I've got so much to do. Ever feel totally overwhelmed by all the things to be done around your home, all the tasks people expect you to do and trying to balance the necessary, boring adult crap with the creative endeavors that are tugging at you? Well, honestly, I ditched a lot of that necessary stuff, today. I can't get out of picking up my child from school and hauling him to his two swim practices but I can delay moving the laundry to the dryer and vacuuming the floor. And, honestly, I just had to because . . .

Brown apparently makes excellent camouflage. While I was outdoors - specifically, hauling the trash cans in from the curb because it was garbage day - I discovered that the wildlife was ignoring me. I've been trying to make myself invisible for weeks and, suddenly, a lizard was displaying in front of me, a brown thrasher (which I've recently learned to identify - my guide says they're related to mockingbirds but more "retiring and secretive") was chirping loudly in the brush beside our driveway and neither was disturbed by my presence in the slightest. I'm guessing it's because I was wearing neck-to-ankles brown. I ran to get the camera and snapped away. The lighting was perfect. It should have been Wahoo Tuesday. Still, I worked hard to get this photo:

Loading that photo onto the computer was like opening a Christmas present. The brown thrasher chirp is almost a bark and this fellow's little beak moved so lightning-fast that it took quite a number of frames before I managed to capture him with his mouth open. Isn't he beautiful?

I think I'll take a photo of my latest acquisitions, tomorrow, rather than list them. I've gotten a pretty little pile of used books from Paperback Swap, this week, and I splurged on an insect-identification guide, today.

I've officially reached my Chunkster Challenge goal to read 4 books in 6 months. At least, I think that's what my goal was. But, I'm going to continue. The most important book on that list is still Great Expectations. I'm determined to read a Dickens before the end of June.

I suppose I should move that load of wet laundry, now. Hope everyone else had a terrific Tuesday!

19 comments:

  1. Wonderful bird photo! Must have taken some patience... Can't wait to see your new acquisitions; I tried to do the same this week but have come to the conclusion that I need a better camera than the $6 keychain digital gimmick I have now :)

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  2. You have the ability to make books that I would NEVER consider reading sound interesting! I would never even think of reading that book if I saw it on a shelf, but you made it sound really good :D

    Gah, I hate that overwhelming feeling of way too much to do. I usually end up just doing none of it when it gets to that point :p

    Beautiful picture of that bird! You and your camouflage...haha..it seems to work well, you get the great pics!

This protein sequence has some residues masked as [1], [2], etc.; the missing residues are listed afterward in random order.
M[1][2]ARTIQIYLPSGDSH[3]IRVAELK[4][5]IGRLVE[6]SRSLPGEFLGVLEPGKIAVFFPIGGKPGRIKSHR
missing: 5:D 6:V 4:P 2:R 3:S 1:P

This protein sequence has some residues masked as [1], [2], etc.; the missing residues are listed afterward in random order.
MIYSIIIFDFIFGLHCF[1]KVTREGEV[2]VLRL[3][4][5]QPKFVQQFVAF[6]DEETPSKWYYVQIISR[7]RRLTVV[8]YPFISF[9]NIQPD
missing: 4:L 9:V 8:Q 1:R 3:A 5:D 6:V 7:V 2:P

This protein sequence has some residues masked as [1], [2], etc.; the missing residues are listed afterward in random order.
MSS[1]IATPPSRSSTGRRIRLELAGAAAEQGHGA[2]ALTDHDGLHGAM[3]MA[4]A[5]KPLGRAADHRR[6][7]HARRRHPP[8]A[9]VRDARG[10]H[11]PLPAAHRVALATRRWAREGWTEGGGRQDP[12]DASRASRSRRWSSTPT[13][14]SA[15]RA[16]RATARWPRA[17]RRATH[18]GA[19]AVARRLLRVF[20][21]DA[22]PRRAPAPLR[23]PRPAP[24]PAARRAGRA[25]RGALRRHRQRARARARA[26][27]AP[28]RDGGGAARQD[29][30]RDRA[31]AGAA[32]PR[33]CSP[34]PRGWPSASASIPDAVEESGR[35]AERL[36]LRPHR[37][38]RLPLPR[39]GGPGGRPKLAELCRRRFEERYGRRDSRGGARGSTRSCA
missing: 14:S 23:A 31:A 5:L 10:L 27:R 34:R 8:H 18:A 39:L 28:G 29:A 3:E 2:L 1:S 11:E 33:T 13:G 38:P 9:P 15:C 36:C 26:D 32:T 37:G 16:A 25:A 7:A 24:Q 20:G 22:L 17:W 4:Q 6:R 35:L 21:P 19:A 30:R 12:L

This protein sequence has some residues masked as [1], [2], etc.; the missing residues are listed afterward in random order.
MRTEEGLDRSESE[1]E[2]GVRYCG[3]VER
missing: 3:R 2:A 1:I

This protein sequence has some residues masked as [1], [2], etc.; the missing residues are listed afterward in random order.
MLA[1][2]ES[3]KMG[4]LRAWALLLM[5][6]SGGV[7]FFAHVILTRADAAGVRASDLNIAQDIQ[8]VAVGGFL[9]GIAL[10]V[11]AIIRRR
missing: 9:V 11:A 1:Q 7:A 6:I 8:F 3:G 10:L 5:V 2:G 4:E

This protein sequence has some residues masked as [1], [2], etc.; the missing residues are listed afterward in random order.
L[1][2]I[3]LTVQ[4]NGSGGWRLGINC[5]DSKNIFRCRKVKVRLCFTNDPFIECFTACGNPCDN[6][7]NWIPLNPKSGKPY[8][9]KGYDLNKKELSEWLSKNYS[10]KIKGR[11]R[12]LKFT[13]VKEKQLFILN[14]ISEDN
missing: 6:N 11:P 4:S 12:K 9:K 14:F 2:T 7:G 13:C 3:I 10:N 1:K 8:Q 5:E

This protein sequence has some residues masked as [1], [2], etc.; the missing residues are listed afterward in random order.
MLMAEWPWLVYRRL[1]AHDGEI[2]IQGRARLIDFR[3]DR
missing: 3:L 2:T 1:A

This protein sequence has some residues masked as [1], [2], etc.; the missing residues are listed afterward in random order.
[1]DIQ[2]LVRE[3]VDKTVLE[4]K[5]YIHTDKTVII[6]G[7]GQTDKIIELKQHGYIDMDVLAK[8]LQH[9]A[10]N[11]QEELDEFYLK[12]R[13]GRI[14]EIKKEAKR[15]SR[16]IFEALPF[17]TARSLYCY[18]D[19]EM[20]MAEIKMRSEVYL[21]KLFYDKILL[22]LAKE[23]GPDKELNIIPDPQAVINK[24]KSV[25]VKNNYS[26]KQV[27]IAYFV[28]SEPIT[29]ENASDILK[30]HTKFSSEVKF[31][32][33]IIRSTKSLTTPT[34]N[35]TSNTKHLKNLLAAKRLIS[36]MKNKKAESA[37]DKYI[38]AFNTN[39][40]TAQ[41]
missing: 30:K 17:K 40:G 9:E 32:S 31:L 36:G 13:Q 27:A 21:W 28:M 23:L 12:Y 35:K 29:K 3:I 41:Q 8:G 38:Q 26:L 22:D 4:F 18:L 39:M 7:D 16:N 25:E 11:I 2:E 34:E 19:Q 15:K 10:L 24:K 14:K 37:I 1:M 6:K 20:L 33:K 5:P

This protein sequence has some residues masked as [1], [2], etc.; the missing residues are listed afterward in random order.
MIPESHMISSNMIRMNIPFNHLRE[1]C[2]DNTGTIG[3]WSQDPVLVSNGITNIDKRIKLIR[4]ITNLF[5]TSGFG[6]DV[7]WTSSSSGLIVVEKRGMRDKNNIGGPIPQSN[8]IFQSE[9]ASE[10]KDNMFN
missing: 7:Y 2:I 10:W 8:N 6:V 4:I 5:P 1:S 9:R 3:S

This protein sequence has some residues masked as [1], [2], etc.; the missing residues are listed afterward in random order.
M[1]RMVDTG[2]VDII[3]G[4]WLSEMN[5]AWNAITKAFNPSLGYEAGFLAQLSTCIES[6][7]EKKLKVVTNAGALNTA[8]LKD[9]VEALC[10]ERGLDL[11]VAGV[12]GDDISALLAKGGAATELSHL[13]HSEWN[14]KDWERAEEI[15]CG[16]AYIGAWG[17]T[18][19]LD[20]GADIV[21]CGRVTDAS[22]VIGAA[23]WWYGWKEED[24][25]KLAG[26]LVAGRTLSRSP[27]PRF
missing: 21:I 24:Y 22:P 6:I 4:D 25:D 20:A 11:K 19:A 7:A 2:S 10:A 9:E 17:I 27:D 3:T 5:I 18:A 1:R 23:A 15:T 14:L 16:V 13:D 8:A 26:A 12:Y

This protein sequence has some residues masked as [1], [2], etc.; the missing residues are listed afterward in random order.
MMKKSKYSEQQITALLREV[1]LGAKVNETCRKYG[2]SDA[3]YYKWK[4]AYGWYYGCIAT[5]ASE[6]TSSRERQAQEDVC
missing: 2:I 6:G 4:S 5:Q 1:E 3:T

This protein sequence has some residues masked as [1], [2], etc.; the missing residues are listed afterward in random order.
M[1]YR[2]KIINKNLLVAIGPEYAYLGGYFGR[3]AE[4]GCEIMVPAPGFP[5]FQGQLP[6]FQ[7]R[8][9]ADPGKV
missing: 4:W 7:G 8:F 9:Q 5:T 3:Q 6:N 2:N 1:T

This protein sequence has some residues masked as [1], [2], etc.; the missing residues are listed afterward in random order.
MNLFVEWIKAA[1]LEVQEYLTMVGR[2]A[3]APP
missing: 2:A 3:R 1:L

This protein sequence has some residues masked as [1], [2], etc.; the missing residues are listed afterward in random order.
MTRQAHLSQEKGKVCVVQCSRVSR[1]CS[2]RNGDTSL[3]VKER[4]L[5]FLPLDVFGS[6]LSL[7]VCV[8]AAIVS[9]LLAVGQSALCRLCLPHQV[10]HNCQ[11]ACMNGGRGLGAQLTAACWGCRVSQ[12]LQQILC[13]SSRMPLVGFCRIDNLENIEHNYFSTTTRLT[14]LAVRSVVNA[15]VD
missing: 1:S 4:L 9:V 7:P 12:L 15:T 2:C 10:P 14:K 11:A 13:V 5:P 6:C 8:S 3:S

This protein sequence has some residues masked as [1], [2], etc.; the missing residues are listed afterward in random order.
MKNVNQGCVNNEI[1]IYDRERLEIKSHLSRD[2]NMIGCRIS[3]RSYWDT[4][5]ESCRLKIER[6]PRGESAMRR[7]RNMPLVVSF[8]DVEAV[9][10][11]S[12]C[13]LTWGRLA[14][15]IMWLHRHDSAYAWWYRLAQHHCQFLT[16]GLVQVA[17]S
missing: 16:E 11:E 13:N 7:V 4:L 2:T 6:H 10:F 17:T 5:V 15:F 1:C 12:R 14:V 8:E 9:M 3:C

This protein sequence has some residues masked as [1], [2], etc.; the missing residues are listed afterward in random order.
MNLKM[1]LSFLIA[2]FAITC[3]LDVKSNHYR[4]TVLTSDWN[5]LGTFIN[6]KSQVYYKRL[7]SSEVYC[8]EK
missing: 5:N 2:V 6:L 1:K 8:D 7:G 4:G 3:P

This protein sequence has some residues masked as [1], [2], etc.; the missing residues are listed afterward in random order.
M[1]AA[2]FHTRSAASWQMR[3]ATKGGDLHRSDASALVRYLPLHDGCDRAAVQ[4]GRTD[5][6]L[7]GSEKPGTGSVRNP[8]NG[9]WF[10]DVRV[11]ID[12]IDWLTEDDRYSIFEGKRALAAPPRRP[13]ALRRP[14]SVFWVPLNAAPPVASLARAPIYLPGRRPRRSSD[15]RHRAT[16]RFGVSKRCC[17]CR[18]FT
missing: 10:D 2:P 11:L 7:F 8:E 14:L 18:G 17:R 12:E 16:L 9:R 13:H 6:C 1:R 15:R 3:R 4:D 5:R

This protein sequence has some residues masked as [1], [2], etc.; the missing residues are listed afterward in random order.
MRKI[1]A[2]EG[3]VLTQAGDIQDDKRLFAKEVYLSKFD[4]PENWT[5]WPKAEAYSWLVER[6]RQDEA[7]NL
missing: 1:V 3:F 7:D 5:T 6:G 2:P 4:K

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  3. Melanie,

    Thanks. Yes, it took some patience to get that photo. His little beak moved so darned fast!! Fortunately, I do often have the option to goof when the wildlife compels me to do so.

    Yep, might be time for you to invest in a new camera! :) Before I got my nice digital, I had a pretty good 35mm for many years and it actually broke while I was in England. I was really surprised at how well the disposable cameras worked (I think I bought a dozen of them - I was in Oxford, England when my camera died!!!), so that's always an option until you find the right camera for your needs.

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  4. Chris,

    That is exactly what I think about your reviews! Thanks. :)

    Wow, you and I are far too much alike. I also tend to just shut down when I'm overwhelmed. You know, I'm being a goofball, right now. I've got to get the laundry folded. It tends to snowball, if you know what I mean. :)

    Thank you. This is really the first time the wildlife has totally ignored me, like that. I'm tempted to go buy a brown wardrobe. LOL

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  5. Where do I start? The review, the picture? The picture, the review. Both awesome. The cover on that book makes me want to leave it sitting right there on the shelf. Your review makes me want to pick it up right now.

    Have you tried selling your pictures to magazines, calendars, etc. I have no idea about any of that stuff, but you definitely take some good shots. I'll bet they are worth money.

    For what it's worth, I'm glad you let the laundry sit, because that picture is so worth it.

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  6. You can start anywhere you'd like, Booklogged. :)

    I thought the cover was a pretty when I saw it. But, when I read the comment saying I'd adore it if I liked Chocolat, I put it back. Chocolat was not a favorite. It's really much lighter but more emotional - not like Chocolat at all (apart from having one character whose family imports fruit), if you count that. I'm so glad I went back to the store and flipped through it, again (it was on the bargain rack at B & N).

    As to the photography, no. I've thought about getting the Photographer's Market and giving it a shot. My husband's kind of discouraging, though. He says the moment photography (or anything else) ceases to be a hobby, I start to hate it. Which is true, but still. Nobody's going to pay me to do the laundry and watch lizards, otherwise. :)

    Thank you. :)